Snowshoeing is one of the most popular winter activities for fitness and recreation that a lot of people tend to enjoy, and it’s not without its fair share of history. However, before you embark on your winter adventure of a lifetime though, be aware that what you wear will greatly influence your experience. Since these are harsh weather conditions we’re talking about here, having proper snowshoeing clothing and footwear is of the utmost importance.
We’ll go through a few useful things that you should know so that you are able to properly dress for some on-snow recreation.
What to Wear
When it comes to snowshoeing, these are the two most important things you need:
- Moisture-wicking clothing layers (clothing that pulls moisture away from the body)
- Suitable footwear
The winter means quick-changing weather, so you need to make sure that you’re both comfortable and safe. The best way to do that is dressing in layers. Now, your snowshoeing clothes should allow you to move comfortably and freely, without restraint while keeping you warm and dry at all times.
The best materials for outdoor activities are synthetic, silk, and wool. Aside from your outwear, you need to take care of mid and base layers as well. Following a proper dress code will ensure preparedness, comfort, and warmth. Therefore, layer your clothing so that you can easily adjust it to the weather and your activity.
We discuss three layers below, but depending on temperature all three may not be needed. On warmer days (not actively raining or snowing), your mid-layer can serve as your outer layer.
Baselayer: closest to the body
- Synthetic or wool socks
- Synthetic briefs and sports bra
- Long underwear top and bottoms (mid-weight)
- Fleece or polyester pants
- A wool sweater or fleece jacket (if zippered can let you regulate body heat)
- Inner shell down jacket
Avoid cotton since it dries slowly due to absorbing moisture (sweat) from your body. Instead, go with polyester, as it’s just perfect for making an excellent insulating mid-layer. Polyester is great at retaining heat when wet, which will come in handy, and it allows your skin to breath during your exercise.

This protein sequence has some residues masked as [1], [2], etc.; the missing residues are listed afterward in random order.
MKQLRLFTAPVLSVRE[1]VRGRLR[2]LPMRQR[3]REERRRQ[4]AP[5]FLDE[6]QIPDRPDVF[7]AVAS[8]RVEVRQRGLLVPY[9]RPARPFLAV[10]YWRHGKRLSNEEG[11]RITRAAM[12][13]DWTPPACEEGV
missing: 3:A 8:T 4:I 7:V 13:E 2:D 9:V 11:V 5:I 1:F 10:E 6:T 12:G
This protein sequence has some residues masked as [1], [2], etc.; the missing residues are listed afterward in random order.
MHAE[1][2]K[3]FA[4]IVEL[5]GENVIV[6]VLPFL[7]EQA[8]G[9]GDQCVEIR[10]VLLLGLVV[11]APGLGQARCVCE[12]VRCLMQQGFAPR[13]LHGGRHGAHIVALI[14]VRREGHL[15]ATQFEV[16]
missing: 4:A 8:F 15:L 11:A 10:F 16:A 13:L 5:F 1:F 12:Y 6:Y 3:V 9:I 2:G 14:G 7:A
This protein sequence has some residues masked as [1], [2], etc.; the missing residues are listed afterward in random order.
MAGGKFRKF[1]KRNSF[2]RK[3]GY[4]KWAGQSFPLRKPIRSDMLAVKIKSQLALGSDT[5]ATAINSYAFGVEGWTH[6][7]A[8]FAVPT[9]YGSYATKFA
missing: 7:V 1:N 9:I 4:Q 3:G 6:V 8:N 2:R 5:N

- Waterproof and breathable pants
- Waterproof and breathable insulated parka or outer shell jacket, such as a windbreaker
The jacket and pants need to be both waterproof and breathable to fend off wind and, most importantly, keep you dry and warm.
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Whether you’re running, climbing, backpacking or walking, always try to match your snowshoeing style. Just like with your snowshoeing clothing, footwear also requires a bit of special attention.
Since boots are obviously the best choice, you need boots that are both waterproof and insulated, with leather or rubber uppers and thick soles. Waterproof leather hiking boots will do great as well.
You need synthetic or wool socks with wicking liners as this will help promote dry and warm feet, which is incredibly important for snowshoeing.
Gaiters are also recommended because they help keep snow from getting into your boots. The last thing in line is that your boots should be lightweight for some additional comfort.
Your hands and head should be covered at all times, not only to prevent body heat loss or protect you from sunburn but to keep your head and hands warm. Therefore, to supplement your snowshoe clothing layers, a hat and gloves are a must. This is also where synthetics or wool do the best work. A balaclava, headband or an ordinary hat will do just fine at retaining heat.
Mittens or gloves should be waterproof as this is paramount for keeping your hands warm and dry. When it comes to accessories, it all depends on what you intend to do. Typically sunscreen, sunglasses, nutrition, and hydration are the top four things to think about.
Having a small day pack with snacks and water is highly recommended, as snowshoeing burns a lot of calories per hour.
Also, a first aid kit, lighter or matches, as well as a multi-tool for repairs, might just come in handy in case of an emergency. Now that you know what to wear and take with you, it’s time to get started. When it comes to snowshoeing, it’s always better to come prepared.
Read More: Basic Safety On The Trail